I also find that important advice is mixed in with silly stuff, like “refinance your mortgage” with “use your coffee grounds twice”!
Furthermore, I have read that men get advice that’s global and involves managing the whole budget, whereas women get advice that’s very detailed and targeted at saving a few pennies here and there.
I don’t know if that’s true, and Lord knows I’m no financial expert. But I’m going to tell you two things that definitely fall in the category of “learn from my mistakes” and hopefully won’t overwhelm you.
First, do everything you can — do whatever it takes — to pay your bills on time.
And by this I mean the bills that charge you a late fee.
Are you spending hours clipping coupons that will save you a few bucks and then spacing out on your cell phone bill? Do you realize that a late charge of $25 on a bill of $100 represents a 25% interest rate? Would you take out a loan that charged you 25% interest? You’d be mighty foolish to do so, and yet that is what is happening when you forget to pay this bill.
Credit card companies are notorious for changing their due dates slightly every month. If you are one day late with your payment, you will likely be slapped with a $39 late fee.
Do you realize that if your balance is, say, $1000, this is a 3.9% interest rate (not compounded, I can’t do that kind of math, but my way understates the rate) on top of whatever rate you are already paying? So if that card charges you 7.9% (which is too high), you are actually paying 11.8% (way too high!) by being late.
So if you are like me, and have several cards because of the benefits you get (free shipping from L. L. Bean, points at Amazon, frequent flier miles, etc.), your chances of missing a due date are pretty good, and then all your benefits are wiped out. It would have been better to pay $11 in shipping that sweater than $39 in a late fee!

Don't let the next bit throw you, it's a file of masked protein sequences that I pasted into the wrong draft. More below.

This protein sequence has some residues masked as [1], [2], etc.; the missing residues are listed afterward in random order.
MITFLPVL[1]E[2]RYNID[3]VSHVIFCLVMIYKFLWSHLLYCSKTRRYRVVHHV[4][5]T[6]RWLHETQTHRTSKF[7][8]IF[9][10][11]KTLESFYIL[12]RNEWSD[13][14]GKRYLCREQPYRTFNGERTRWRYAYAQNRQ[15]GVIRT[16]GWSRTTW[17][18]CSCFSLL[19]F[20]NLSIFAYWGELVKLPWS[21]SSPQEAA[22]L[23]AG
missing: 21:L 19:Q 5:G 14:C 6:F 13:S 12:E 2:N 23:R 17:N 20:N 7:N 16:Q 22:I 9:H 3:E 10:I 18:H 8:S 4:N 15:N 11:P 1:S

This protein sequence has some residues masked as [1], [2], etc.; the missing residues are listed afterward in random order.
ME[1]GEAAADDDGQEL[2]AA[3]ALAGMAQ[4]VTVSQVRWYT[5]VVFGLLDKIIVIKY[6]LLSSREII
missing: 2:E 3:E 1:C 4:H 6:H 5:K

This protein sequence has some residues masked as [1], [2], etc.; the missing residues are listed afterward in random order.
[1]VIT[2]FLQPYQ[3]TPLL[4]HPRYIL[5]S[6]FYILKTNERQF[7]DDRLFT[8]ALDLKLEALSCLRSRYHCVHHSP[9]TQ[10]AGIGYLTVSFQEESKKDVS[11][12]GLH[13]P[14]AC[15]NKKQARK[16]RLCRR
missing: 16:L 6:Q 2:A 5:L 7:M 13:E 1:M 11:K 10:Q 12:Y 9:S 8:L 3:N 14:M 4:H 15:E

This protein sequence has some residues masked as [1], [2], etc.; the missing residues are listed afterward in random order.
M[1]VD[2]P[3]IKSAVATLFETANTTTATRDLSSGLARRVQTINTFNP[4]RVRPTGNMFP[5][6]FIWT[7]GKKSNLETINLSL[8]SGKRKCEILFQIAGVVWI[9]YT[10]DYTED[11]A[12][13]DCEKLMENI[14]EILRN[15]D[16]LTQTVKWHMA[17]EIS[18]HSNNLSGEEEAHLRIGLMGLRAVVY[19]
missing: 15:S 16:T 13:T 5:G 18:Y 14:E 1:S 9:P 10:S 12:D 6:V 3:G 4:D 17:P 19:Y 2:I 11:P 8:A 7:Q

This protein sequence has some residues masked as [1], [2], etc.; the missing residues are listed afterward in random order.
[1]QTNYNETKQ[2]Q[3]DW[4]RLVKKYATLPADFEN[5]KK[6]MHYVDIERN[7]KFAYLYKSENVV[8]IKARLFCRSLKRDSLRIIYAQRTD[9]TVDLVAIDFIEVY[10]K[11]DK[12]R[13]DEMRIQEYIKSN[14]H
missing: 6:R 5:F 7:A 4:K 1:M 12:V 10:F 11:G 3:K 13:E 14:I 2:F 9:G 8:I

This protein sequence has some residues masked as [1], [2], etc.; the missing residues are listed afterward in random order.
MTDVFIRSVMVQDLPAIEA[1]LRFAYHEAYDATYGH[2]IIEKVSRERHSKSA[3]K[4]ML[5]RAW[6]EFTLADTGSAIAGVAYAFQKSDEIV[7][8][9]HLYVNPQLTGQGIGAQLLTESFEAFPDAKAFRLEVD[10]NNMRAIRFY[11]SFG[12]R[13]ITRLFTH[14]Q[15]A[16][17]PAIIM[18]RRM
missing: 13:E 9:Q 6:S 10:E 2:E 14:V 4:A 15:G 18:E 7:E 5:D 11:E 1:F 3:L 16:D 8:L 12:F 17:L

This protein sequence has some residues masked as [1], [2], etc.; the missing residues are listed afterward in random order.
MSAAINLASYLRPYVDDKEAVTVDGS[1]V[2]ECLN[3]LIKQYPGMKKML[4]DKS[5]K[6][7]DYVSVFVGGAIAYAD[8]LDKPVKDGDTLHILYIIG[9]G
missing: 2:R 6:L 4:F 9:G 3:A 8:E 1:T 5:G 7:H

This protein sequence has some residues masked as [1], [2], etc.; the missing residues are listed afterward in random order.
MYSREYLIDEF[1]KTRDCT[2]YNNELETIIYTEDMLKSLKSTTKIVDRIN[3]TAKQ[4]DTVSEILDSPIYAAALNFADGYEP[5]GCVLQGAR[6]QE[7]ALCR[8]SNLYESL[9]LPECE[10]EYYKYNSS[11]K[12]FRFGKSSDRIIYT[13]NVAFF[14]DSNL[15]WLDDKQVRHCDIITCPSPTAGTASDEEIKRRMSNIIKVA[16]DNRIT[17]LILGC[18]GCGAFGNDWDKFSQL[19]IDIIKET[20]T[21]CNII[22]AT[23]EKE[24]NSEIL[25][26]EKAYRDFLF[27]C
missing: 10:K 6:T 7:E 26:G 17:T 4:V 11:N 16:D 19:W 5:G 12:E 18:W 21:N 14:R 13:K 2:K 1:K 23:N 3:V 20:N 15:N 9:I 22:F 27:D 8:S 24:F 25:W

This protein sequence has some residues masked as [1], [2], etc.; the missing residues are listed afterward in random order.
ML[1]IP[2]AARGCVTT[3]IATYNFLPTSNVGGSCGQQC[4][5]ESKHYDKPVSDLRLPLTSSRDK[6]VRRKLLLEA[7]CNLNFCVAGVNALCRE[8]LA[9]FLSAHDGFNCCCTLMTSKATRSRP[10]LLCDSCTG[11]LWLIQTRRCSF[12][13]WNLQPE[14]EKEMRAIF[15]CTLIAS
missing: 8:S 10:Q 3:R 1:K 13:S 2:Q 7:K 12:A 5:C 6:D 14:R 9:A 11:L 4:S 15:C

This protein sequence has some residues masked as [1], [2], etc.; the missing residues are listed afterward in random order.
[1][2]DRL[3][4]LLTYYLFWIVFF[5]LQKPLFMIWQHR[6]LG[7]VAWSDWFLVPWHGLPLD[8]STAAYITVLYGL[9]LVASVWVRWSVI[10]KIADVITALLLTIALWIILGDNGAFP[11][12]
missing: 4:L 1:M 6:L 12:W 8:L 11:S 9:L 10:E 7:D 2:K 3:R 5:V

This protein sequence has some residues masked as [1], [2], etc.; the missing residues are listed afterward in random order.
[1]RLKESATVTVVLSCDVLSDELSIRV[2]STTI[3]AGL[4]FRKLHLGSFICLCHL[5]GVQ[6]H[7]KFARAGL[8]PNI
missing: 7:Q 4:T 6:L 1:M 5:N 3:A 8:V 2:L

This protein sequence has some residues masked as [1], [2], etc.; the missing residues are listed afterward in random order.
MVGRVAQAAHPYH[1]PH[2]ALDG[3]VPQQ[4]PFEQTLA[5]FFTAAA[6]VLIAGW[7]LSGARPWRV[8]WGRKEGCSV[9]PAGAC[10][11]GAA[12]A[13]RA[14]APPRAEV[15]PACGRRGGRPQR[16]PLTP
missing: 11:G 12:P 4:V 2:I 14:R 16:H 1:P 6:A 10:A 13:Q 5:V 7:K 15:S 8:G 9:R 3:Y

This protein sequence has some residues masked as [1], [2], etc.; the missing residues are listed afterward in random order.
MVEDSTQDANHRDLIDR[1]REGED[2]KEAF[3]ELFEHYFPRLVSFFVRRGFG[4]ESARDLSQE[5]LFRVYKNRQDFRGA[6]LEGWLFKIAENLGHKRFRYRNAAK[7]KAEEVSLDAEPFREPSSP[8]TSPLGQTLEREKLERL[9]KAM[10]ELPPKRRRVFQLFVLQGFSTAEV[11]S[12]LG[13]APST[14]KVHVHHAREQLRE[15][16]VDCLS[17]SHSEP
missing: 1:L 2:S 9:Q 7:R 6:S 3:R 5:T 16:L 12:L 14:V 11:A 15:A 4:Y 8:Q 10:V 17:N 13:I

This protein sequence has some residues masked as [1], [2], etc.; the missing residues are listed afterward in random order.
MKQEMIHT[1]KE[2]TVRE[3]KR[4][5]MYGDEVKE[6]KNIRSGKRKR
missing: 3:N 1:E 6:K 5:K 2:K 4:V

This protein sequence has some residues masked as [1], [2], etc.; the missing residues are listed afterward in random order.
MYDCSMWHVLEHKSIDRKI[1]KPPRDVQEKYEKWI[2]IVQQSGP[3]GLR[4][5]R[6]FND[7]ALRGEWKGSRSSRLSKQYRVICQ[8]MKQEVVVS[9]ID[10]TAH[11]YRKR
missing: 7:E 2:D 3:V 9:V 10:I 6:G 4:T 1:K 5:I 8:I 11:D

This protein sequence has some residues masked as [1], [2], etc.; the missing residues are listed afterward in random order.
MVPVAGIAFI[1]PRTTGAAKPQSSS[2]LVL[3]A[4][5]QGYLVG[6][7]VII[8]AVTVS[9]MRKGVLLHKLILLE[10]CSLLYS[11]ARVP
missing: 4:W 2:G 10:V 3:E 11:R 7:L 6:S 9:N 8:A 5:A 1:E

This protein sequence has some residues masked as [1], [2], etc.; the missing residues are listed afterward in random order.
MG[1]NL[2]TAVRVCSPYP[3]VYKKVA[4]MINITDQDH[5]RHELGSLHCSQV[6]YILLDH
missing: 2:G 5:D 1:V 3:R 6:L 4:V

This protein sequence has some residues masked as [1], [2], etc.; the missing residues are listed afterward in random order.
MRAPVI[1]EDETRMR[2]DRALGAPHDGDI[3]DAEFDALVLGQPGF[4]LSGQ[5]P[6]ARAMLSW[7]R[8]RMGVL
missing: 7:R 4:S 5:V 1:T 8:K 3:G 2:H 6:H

Stop and think of how many coupons you would have to clip to get back that $39!
If you don’t keep your checking account balance up to date, you risk bounced-check fees, which amount to a very expensive loan from the bank. You can check your balances online, you know!
Make a list of when your bills are due and tape it next to your computer. Enter the dates in your tickle file (Google Calendar is a great application — try it!) so that you get an email reminding yourself to pay on time. Do what it takes to stop getting smacked down by these fees!
And this talk of interest rates brings me to my second tip for saving big money.
Second, take advantage of a good offer to transfer your credit-card balances to a lower-rate card.
Get out your bills and check the interest rate — it’s printed there on the statement.
Get the best rate you can (you can even call the company and ask them to lower your rate — sometimes that works!). Lately I’ve gotten many offers for 2.99%. Do it! Just make sure that it’s for the life of the balance, not just a few months.
Then: don’t use that card for purchases! That’s where they get you. Just keep your transferred balance on there and pay it off as you are able.
So those are two tips from a sadder but wiser budget balancer. I’m no expert, but even I can tell that you will save more money doing these two things than hunting down a cheaper can of beans!